For the following reasons the court dismisses the petition on the basis that petitioner did not strictly comply with the requirements of the RPAPL 733 (1).


RPAPL 733 (1) requires that “[e]xcept as provided in section seven hundred thirty-two of this article, relating to a proceeding for non-payment of rent, the notice of petition and petition shall be served at least ten and not more than seventeen days before the time at which the petition is noticed to be heard.” RPAPL 735 (2) (b) provides that “when service is made by the alternatives above provided [conspicuous place service] ․ such service shall be complete upon the filing of proof of service.”

Late-filing of the affidavit of service is not the issue in this case. Petitioner timely filed the affidavit of conspicuous place service when General Construction Law § 25-a is applied to the filing requirement. However, petitioner argues that the short-filing under RPAPL 733 (1), which states that the affidavit of service must be filed at such a time that provides a respondent notice no more than 17 days and no less than 10 days prior to the initial appearance in court, should be forgiven by harmonizing General Construction Law § 25-a with RPAPL 733 (1).

Petitioner argues that in the absence of demonstrable prejudice, the short-filing of the affidavit of service should be considered de minimis in the same way that late-filing can remedied nunc pro tunc in the absence of prejudice. Petitioner states: “The analysis must be one of prejudice. Where there is no prejudice to the tenant, the landlord should get the benefit of GCL § 25-a; where there is prejudice to the tenant, such as resulted in Berkeley Assocs. Co. v. Di Nolfi ․ then the landlord should not get the benefit of GCL § 25-a.” (NYSCEF Doc No. 18, petitioner's attorney's affirmation in opposition ¶ 17.)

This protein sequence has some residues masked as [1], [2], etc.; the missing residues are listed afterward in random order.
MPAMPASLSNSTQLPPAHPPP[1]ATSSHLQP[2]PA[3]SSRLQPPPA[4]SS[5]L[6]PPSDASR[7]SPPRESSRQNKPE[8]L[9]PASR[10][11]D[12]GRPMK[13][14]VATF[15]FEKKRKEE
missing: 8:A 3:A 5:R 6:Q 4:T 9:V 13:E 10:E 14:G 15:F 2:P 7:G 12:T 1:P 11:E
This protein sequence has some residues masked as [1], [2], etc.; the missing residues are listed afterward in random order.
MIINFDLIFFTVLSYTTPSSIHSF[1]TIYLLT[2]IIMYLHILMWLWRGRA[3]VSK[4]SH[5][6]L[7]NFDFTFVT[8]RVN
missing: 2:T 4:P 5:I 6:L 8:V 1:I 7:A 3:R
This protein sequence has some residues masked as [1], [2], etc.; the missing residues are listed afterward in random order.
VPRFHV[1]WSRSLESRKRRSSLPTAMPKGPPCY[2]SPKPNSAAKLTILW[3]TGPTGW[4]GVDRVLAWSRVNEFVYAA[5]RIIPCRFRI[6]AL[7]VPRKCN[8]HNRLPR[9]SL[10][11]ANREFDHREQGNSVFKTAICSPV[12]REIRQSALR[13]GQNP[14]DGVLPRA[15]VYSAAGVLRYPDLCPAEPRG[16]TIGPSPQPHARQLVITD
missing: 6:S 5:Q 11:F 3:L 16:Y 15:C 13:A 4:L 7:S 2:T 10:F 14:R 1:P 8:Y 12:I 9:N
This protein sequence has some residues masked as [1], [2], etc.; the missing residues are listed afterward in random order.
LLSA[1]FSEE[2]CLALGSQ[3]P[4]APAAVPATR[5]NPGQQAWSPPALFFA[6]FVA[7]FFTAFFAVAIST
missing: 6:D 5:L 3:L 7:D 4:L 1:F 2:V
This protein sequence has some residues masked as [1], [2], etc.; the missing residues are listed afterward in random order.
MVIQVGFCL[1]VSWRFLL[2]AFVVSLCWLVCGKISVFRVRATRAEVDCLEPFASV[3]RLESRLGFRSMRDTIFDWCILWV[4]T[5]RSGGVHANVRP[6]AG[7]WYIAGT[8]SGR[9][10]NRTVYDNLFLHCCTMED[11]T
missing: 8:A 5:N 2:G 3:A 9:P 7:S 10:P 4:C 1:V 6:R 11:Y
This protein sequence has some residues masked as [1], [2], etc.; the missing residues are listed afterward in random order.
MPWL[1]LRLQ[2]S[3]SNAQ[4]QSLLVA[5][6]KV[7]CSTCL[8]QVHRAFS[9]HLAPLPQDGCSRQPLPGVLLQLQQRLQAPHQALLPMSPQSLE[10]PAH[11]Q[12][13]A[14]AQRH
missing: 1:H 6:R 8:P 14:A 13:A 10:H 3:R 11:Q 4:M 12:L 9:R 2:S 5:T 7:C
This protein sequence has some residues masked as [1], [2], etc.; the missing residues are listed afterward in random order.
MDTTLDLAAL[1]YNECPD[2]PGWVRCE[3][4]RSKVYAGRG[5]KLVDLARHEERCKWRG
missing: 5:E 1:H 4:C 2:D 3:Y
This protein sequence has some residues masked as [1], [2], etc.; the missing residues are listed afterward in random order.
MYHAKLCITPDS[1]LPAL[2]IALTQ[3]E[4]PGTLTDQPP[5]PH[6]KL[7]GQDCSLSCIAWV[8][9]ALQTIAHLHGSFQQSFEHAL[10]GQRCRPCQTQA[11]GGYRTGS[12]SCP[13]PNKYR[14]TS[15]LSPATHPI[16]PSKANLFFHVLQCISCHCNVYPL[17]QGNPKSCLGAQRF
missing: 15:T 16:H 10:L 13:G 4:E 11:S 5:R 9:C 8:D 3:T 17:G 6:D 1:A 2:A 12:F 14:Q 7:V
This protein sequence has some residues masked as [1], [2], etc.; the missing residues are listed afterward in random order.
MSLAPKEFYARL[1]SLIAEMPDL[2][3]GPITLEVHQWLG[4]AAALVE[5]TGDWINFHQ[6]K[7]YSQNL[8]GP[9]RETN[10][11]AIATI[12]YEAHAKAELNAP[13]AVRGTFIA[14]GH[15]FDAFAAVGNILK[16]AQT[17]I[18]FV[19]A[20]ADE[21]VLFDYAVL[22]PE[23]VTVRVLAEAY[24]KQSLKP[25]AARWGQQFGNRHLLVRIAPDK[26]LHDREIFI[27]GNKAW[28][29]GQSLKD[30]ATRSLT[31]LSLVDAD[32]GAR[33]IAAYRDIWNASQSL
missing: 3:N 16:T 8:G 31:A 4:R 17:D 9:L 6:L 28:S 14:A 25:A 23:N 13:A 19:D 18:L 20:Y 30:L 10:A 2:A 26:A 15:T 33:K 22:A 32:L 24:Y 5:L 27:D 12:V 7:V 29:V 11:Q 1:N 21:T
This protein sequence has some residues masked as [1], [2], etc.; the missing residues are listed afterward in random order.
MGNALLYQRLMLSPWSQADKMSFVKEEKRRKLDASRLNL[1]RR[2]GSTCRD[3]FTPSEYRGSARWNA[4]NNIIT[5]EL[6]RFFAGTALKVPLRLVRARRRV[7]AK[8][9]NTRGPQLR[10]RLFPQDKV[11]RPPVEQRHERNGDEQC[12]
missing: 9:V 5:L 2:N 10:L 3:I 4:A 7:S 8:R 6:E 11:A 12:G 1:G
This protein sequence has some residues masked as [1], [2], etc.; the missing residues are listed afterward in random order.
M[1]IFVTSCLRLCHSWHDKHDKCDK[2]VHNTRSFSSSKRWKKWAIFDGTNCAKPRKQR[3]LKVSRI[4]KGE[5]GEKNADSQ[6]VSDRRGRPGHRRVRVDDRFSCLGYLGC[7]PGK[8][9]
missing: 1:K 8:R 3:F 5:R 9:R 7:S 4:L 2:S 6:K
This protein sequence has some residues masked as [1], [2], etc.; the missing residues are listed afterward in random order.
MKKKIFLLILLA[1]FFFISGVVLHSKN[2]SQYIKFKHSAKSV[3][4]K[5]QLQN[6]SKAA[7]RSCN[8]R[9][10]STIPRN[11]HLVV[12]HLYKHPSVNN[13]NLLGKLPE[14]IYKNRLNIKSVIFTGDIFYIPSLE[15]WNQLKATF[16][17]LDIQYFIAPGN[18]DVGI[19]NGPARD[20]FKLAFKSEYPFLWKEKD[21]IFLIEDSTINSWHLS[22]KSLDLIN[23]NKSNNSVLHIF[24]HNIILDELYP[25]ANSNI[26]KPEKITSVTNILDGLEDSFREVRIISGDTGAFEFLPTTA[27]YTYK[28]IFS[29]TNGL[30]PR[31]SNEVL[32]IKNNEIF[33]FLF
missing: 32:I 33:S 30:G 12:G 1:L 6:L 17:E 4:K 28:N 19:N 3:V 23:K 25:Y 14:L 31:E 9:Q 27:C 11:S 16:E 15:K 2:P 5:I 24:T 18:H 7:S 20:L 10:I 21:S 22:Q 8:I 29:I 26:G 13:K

Petitioner cites to ZOT, Inc. v. Watson, 20 Misc.3d 1113(A), 867 N.Y.S.2d 379 (Civ. Ct., Kings County 2008), to support its position that short-filing can be remedied nunc pro tunc when there is no prejudice. Notwithstanding that Zot is a Second Department, Kings County trial court case, the Zot court itself recognizes that petitioner's analysis is flawed insofar as the venue for the proceeding at bar is in the First Department. In Zot, the court concluded that there was a division between the First and Second Departments regarding the effect of prejudice in the context of a summary holdover proceeding:

[Riverside Syndicate, Inc. v. Saltzman, 49 A.D.3d 402, 852 N.Y.S.2d 840 (1st Dept. 2008)] provides that the late filing of the affidavit deprives the court of jurisdiction, and that the issue of prejudice is irrelevant, because absent strict compliance with the statute, the proceeding must be dismissed (emphasis added) ․ The Second Department cases continue to focus on the issue of demonstrable prejudice to the Respondent.